August 19, 2011
Dear Mayo Clinic:
I am a two-year breast cancer survivor. What lifestyle choices will actually make a difference as far as preventing a recurrence?
As a breast cancer survivor, you can take steps to help reduce the risk of recurrence. They include maintaining a healthy weight, exercising regularly and limiting the amount of alcohol you drink. Not only will these lifestyle changes decrease the chances that breast cancer will return, they can lower your risk of other serious illnesses, too.
Among the most important steps is maintaining a healthy weight, especially in the years following menopause. Research suggests that fat (adipose) tissue is a source of estrogen. Many breast cancers are hormone sensitive and can grow faster in the presence of estrogen and progesterone. So, carrying extra fat tissue may increase the possibility that breast cancer will develop, particularly in women with a history of breast cancer.
Staying at a healthy weight, or losing weight if necessary, reduces fat tissue, decreasing the amount of estrogen in the body and in turn lowering your risk of an estrogen-sensitive cancer. Research estimates are that a healthy weight can reduce your breast cancer risk by about 26 percent. Although there are no specific dietary guidelines for breast cancer survivors, a well-balanced diet rich in fruits, grains and vegetables and low in fats and sugars can help maintain a healthy weight.
A formula called the body mass index (BMI), which compares weight to height, can help determine if you are in a healthy weight range. BMI is calculated by dividing weight in kilograms by height in meters squared. For most people, a BMI between 18.5 and 24.9 is considered normal.
Closely linked to staying at a healthy weight is exercising regularly. Exercise has been shown to decrease estrogen levels, lower insulin levels and help boost the immune system. There is good evidence that starting to exercise regularly before menopause has long-term benefits against breast cancer. If exercise isn't part of your daily routine, starting slow is fine. Aim for at least 30 minutes of exercise three times a week. Remember, you don't have to train for a marathon. Brisk walking, bicycle riding and swimming are good ways to get the exercise your body needs.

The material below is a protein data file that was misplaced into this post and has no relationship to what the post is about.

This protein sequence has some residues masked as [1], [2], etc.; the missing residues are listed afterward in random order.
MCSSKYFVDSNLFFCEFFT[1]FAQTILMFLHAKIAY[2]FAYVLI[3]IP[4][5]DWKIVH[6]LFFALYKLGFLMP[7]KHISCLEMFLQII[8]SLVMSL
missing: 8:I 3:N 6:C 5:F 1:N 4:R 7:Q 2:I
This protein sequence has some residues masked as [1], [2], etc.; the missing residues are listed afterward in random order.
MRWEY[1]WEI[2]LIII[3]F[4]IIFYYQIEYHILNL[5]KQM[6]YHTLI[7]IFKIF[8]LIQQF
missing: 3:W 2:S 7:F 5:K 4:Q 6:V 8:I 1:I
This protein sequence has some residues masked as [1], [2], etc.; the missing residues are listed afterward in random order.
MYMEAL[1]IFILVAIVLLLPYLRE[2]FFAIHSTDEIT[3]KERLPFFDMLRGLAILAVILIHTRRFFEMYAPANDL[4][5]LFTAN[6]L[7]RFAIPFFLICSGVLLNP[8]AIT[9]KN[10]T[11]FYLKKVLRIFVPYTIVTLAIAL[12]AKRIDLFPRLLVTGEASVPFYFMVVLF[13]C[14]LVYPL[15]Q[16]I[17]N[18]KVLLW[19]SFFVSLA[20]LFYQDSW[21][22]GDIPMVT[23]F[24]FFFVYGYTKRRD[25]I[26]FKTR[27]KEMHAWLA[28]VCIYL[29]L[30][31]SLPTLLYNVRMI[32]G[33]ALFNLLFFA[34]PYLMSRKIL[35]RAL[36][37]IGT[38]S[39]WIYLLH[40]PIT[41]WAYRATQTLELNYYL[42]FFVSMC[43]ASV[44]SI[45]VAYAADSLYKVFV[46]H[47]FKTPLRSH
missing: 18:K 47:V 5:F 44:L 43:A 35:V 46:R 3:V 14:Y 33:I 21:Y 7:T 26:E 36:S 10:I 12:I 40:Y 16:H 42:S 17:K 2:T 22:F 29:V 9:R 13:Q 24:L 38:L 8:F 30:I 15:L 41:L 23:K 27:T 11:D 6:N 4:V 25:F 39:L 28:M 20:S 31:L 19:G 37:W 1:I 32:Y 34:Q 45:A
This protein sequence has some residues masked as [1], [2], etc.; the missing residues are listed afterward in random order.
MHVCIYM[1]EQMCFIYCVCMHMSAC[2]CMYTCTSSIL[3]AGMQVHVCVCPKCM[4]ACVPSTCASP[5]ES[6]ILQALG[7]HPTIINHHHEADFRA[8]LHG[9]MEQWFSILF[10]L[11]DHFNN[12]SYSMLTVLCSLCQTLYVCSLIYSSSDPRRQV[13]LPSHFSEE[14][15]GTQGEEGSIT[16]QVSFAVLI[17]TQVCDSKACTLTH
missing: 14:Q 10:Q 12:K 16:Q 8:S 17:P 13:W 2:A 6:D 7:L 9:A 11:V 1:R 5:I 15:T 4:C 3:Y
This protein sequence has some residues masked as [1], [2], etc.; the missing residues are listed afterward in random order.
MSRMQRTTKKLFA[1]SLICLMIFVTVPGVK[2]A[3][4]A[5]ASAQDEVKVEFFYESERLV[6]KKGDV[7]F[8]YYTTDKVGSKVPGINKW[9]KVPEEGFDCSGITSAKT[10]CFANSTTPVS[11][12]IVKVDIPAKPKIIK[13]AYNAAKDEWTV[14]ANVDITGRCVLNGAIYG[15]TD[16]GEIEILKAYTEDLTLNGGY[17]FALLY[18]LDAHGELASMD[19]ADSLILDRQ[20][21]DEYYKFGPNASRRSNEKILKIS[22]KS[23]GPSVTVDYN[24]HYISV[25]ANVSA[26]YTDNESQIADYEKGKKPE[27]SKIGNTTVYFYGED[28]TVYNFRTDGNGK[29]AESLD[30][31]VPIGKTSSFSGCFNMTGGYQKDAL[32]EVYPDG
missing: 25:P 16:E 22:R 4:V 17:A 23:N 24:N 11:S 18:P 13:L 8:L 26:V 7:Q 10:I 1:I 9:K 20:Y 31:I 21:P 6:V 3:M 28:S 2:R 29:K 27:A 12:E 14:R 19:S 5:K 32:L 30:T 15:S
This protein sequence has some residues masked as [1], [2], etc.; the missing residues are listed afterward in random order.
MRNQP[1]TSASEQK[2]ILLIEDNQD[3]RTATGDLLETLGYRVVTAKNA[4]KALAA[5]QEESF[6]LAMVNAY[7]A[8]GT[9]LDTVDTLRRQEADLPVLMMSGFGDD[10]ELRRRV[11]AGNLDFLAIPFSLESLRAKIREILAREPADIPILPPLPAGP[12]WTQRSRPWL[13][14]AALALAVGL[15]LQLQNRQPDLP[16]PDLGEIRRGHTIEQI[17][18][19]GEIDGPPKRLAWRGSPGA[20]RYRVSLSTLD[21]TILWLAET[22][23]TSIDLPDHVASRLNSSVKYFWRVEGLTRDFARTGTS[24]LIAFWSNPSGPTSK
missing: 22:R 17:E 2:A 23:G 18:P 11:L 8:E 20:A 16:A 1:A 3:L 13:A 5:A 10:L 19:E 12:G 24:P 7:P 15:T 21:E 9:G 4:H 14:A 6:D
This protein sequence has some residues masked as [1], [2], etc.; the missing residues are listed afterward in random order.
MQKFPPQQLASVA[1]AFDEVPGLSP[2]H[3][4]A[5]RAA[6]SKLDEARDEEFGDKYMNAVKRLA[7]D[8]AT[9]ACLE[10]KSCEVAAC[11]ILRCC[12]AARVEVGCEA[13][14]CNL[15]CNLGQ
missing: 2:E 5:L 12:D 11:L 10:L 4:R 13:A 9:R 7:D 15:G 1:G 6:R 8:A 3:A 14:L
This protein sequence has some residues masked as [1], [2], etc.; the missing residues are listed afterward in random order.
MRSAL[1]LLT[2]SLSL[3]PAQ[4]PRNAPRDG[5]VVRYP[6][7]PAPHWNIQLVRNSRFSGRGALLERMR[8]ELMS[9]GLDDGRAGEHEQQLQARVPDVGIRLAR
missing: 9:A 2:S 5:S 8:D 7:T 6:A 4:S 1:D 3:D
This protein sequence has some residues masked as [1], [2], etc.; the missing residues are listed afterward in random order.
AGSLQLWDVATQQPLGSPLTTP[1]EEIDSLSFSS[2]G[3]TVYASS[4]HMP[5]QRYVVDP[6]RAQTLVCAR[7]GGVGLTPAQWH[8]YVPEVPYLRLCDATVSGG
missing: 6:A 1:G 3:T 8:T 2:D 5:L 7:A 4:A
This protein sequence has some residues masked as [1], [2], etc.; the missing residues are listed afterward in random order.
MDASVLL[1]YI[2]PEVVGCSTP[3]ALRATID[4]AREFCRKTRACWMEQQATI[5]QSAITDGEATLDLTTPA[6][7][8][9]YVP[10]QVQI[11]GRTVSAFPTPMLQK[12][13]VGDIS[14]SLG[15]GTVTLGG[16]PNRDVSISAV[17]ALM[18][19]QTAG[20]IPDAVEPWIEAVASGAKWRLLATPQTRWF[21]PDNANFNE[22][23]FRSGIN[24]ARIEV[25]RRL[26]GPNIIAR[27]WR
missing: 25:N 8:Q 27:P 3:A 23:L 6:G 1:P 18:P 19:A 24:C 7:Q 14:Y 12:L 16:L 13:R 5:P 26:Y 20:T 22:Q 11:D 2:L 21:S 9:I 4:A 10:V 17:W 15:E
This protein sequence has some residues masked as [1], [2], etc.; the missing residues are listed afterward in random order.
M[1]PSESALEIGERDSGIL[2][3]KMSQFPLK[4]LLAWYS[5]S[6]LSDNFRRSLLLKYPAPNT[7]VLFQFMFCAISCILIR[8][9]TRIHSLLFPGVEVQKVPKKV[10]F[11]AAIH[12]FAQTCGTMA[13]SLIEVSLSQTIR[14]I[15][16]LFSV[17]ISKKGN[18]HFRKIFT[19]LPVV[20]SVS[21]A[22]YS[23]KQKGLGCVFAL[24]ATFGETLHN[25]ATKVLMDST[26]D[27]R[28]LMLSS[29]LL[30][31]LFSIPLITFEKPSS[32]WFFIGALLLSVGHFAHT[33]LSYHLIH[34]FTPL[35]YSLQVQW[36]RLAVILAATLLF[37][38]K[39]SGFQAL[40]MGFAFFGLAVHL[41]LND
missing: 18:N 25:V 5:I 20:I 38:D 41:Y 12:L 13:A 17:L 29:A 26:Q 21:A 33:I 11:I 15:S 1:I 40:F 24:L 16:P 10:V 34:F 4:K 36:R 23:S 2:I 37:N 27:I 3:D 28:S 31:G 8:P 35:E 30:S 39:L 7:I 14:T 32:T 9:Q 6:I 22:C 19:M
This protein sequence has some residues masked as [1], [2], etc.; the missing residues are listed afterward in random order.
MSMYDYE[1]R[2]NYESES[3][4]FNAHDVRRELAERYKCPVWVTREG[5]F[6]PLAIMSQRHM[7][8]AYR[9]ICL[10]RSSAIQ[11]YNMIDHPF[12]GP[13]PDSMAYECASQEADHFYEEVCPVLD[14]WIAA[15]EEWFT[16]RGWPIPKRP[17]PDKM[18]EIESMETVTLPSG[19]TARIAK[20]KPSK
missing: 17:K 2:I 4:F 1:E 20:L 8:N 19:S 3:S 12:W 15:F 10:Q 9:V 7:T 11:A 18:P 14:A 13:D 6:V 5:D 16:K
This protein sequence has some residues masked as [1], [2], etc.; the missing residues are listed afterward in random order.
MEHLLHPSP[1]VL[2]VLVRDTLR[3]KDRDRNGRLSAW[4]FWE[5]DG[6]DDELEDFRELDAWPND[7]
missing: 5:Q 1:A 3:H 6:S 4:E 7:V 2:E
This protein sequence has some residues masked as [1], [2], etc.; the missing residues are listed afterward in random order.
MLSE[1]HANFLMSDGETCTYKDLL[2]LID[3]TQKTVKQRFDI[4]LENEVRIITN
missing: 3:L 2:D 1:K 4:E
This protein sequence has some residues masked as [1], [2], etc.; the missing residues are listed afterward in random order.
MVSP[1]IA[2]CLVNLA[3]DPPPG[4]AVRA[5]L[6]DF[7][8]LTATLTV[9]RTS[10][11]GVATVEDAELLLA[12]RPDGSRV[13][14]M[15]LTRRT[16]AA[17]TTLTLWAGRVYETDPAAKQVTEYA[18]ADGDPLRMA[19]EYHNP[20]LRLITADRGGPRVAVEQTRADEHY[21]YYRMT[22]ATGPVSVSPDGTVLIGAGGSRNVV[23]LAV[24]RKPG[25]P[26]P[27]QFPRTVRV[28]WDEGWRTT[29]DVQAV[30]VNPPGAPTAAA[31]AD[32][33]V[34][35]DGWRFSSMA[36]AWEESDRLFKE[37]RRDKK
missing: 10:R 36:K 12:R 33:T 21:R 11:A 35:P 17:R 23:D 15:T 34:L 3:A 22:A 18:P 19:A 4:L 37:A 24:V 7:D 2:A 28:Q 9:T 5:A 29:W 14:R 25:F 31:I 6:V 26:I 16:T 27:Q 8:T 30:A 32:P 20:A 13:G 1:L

The benefits that come with staying at a healthy weight and exercising regularly extend far beyond reducing your breast cancer risk. They can also help prevent colon cancer and other types of gastrointestinal cancers, as well as gynecologic cancers such as endometrial cancer. Being overweight is a risk factor for these types of cancer.
In addition, weight loss and exercise have clearly been shown to help prevent heart disease — the number one cause of death for women in the U.S. Finally, regular exercise is known to help prevent bone loss that can lead to osteoporosis. That's particularly significant for women who are in menopause and critical for those who are taking anti-estrogen therapies to reduce breast cancer recurrence risk, because these therapies can speed the development of osteoporosis.
The other important change you can make is limiting how much alcohol you drink. Research suggests that the more alcohol consumed, the greater the risk of developing breast cancer. The general recommendation is that women limit their alcohol intake on average to no more than one alcoholic beverage a day (8 ounces of wine, 16 ounces of beer, or 1.5 ounces of hard liquor).
By following these lifestyle recommendations, you can play a key part in decreasing your risk of recurrent breast cancer. For details on a weight-loss or exercise program that's right for you, or for strategies on how to limit your alcohol intake, talk to your doctor.
— Sandhya Pruthi, M.D., Breast Diagnostic Clinic, Mayo Clinic, Rochester, Minn.